Prince of Persia Original Soundtrack
Prince of Persia Original Soundtrack
December 18, 2008
Buy Used Copy
The Prince of Persia Original Soundtrack was released as an enclosure with the art-book, which came with the Japanese Xbox 360 version of the game. Though it is a little hard to get your hands on, the soundtrack provides a fantastic musical backdrop to the game, akin to the music earlier in the series. The album features ten compositions in total, most of them from orchestral composer Inon Zur. Six of these tracks were also released on the Prince Of Persia Bonus Disc, which came with limited editions of the game.
The first track on the album is the scintillating “A Fight of Light & Darkness.” The theme begins with some touching Iranian vocals, before we are introduced to a buoyant flute melody and string instrument, likely to be a ghazhak (a type of fiddle). The slow pace of the track allows some nice background development, and by the 1:22 mark we are treated to a sumptuous string harmony underlying the flute line. During this period, the ambience and overall feel of the piece successfully constructs imagery of an arid desert environment. “Healing Ground” explores a similar atmosphere to “A Fight of Light & Darkness,” but to a certain degree, it comes across as being a better constructed track. With the flute melody reaching miraculous heights and the string accompaniment joining in to heighten the experience further, it’s one of the album’s best ambient themes.
Tracks such as “Entering the Canyon,” “The Alchemist,” “The Observatory,” and “Hope is Lost” deter from this atmosphere though, and rather achieve a more fast-paced militaristic feel. “Entering the Canyon” features a listenable melody, and it’s only the inclusion of a fast-paced drum rhythm and menacing string section which make it any different to “A Fight of Light & Darkness.” “The Alchemist” is much more warring, and quite prominently features the use of a chanting choir. The track doesn’t feature a melody especially, and in many regards, this just adds more focus to the ominous bass development, as intended. “The Observatory” is much the same as “The Alchemist,” but has the added bonus of some erratic drum rhythms and a stronger string motif. “Hope is Lost” is a nice blend of melodic and ominous techniques, and although short, it’s actually my favourite dark track on the album. I think what helps it to stand out is the small string motif which ends the track, which leaves the listener anticipating each note.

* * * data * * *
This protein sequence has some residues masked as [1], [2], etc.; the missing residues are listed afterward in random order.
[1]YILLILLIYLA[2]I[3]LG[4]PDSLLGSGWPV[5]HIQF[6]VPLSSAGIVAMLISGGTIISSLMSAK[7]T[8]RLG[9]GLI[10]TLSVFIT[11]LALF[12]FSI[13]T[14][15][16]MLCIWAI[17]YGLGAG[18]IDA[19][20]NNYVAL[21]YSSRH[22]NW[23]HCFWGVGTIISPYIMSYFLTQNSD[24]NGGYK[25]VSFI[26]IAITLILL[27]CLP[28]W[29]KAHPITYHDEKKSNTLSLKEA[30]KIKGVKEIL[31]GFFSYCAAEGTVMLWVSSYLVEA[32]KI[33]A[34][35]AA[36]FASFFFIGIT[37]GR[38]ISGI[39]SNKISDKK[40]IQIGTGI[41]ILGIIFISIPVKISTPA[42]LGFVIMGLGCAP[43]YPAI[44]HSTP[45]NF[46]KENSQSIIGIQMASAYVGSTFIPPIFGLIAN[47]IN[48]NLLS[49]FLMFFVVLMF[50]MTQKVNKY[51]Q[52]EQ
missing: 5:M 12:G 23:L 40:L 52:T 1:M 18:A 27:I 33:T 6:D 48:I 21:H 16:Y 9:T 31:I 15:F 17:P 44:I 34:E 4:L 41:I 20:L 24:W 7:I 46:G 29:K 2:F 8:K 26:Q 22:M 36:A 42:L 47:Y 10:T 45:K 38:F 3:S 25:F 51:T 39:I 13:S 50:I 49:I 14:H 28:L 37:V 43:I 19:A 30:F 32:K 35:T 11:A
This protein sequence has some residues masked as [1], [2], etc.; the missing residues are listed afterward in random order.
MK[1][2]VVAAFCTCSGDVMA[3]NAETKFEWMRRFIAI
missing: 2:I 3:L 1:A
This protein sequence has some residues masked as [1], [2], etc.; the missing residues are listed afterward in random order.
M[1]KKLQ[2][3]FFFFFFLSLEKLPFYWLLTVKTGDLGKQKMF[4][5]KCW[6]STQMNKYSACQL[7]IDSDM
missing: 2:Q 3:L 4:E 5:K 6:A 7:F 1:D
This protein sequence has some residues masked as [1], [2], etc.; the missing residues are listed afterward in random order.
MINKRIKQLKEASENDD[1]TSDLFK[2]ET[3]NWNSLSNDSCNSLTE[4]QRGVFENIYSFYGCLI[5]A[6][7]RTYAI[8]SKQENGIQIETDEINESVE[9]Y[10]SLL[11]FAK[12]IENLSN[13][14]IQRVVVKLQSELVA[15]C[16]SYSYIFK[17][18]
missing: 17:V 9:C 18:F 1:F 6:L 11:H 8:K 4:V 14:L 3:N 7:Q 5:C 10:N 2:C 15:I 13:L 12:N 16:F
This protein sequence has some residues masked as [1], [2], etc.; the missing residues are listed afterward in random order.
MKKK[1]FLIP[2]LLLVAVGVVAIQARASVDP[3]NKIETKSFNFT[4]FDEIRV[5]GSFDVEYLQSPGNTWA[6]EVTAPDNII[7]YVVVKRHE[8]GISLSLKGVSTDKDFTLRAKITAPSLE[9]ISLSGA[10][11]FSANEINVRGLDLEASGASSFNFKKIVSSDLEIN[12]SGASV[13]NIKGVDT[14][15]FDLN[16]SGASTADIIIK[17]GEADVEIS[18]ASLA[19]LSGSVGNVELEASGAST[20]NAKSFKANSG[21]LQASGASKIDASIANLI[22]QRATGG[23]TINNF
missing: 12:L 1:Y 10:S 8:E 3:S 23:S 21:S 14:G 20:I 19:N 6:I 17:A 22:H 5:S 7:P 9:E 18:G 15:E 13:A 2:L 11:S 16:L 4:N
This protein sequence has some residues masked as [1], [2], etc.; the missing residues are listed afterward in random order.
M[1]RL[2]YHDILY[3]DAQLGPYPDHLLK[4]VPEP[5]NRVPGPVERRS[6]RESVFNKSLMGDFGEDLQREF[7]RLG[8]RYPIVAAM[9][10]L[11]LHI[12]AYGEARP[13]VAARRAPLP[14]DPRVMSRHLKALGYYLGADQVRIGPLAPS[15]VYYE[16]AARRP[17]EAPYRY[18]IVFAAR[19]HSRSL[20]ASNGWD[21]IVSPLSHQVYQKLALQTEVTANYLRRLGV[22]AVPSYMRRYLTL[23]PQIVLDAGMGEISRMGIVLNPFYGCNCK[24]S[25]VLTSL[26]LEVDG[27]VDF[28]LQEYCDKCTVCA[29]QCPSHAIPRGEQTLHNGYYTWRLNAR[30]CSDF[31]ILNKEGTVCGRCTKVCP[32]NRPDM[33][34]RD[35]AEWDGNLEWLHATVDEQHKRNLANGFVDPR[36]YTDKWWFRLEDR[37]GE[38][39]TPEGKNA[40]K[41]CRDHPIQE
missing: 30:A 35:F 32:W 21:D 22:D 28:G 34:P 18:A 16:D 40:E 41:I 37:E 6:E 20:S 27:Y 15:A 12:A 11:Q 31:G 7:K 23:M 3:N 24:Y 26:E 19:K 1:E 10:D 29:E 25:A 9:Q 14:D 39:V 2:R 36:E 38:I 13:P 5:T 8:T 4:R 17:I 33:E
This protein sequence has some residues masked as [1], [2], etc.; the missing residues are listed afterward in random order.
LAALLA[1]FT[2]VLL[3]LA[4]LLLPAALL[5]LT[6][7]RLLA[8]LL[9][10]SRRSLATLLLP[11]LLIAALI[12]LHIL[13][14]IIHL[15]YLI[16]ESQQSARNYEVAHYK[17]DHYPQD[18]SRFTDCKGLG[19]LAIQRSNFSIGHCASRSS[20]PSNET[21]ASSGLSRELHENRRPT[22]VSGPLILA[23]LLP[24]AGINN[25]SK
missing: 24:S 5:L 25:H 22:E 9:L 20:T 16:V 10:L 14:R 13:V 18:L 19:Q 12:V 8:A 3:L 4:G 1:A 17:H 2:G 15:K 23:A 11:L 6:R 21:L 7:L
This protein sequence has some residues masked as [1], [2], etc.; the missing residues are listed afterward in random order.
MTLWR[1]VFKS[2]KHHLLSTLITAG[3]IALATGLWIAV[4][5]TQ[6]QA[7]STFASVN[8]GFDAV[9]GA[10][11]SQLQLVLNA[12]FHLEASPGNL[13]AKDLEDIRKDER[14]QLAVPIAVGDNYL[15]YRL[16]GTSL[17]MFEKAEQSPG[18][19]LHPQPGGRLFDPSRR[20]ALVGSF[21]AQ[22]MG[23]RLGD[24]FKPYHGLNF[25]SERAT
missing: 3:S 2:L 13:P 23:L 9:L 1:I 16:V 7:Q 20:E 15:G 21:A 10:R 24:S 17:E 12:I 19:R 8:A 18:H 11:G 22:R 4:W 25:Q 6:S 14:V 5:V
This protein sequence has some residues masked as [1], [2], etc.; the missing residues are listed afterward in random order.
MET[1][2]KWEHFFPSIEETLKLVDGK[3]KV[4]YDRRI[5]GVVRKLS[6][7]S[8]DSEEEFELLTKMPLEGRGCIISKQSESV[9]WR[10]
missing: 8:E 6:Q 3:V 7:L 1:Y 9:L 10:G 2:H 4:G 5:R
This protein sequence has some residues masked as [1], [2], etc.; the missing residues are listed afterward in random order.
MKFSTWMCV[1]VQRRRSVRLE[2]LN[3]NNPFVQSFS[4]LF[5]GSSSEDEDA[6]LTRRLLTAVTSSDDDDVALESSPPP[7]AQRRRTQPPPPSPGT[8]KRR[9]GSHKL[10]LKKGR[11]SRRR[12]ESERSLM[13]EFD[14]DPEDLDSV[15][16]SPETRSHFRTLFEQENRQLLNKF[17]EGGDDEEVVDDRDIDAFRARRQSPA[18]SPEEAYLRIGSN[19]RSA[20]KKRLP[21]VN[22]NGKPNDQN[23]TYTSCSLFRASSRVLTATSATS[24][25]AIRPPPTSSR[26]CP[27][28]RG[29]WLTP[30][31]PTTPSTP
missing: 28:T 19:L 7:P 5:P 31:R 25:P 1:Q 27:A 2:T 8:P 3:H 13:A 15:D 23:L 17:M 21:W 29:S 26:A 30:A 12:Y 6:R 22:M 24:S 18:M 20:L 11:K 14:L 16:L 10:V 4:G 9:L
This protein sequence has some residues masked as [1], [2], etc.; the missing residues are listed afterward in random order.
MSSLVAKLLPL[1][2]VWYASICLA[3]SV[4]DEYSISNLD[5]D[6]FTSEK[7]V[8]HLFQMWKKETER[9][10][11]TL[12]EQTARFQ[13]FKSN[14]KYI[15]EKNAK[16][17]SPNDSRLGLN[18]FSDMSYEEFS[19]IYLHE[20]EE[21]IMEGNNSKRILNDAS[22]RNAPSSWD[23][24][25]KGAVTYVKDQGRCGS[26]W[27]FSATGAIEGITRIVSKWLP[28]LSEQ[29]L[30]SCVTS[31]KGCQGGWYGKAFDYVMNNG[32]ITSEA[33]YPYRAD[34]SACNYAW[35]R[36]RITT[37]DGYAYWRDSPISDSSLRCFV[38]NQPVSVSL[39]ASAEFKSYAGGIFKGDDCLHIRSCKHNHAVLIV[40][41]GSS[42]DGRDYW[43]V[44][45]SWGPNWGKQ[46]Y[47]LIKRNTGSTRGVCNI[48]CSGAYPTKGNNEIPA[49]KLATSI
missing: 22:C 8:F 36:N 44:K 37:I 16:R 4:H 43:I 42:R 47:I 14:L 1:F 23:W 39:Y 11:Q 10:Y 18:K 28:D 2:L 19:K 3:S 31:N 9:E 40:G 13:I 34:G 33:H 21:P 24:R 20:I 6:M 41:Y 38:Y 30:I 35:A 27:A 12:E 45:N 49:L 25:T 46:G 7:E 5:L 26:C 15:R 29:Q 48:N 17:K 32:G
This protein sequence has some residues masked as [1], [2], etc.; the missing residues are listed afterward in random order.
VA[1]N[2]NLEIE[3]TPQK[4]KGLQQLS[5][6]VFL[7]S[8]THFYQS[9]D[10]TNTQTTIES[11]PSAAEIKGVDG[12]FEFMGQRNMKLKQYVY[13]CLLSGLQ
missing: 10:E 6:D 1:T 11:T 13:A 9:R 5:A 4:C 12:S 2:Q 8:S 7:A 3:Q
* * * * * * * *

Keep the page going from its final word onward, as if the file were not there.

The album also features a couple of slower ominous tracks in the forms of “High Castle,” “The Temple of Life,” and “Down the Lava Rift.” “High Castle” is mostly made up of reverberating sound effects, the odd vocal interruption here and there, and a rhythmic bass beat. Though one of the album’s simpler tracks, it’s surprisingly ominous. “Down the Lava Rift” has a bit more substance to it than “High Castle,” with a more prominent string section and heavier beat. “The Temple of Life” takes this style a little bit further, and applies a lot more focus on the vocals. Over its short playing time, it doesn’t exactly explore anything special, but it’s a nice addition nonetheless. In truth, the more fast-paced ominous tracks are more enjoyable.
The last track, “Main Theme” is the album’s biggest accomplishment. The track combines all of the previous styles into one in a militaristic, melodic, and ambient blend. Starting off with an ominous melody, the track erupts into a powerful section which emanates a distinctive Arabian vibes. The key to success for this section certainly lies in the strings which, throughout the track, do the melody justice, often elevating it with the help of some epic brass accompaniment. The most enjoyable part of the track comes after this section at 1:12, and features a flute which plays over a gentle accompaniment. The contrast between epic and quaint here is tantalising, and helps to make this track the best represented here.
Overall, this enclosure album features a good blend of tracks which you can expect to hear within the game. From fast-paced militarism to slow ominous themes, and from airy melodies to the epic “Main Theme,” I feel as if the tracks selected for this album are near enough spot on. My only real criticisms are that the majority of the themes are quite short, hence not allowing the greatest amount of development possible. Also, although the Prince of Persia Bonus Disc features four tracks less, this alternative isn’t exactly abundant with themes, and in that sense, you’ll be left feeling a little unfilled. Nonetheless, if you can get your hands on this soundtrack, then I’d certainly recommend it.
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Posted on August 1, 2012 by Dave Valentine. Last modified on August 1, 2012.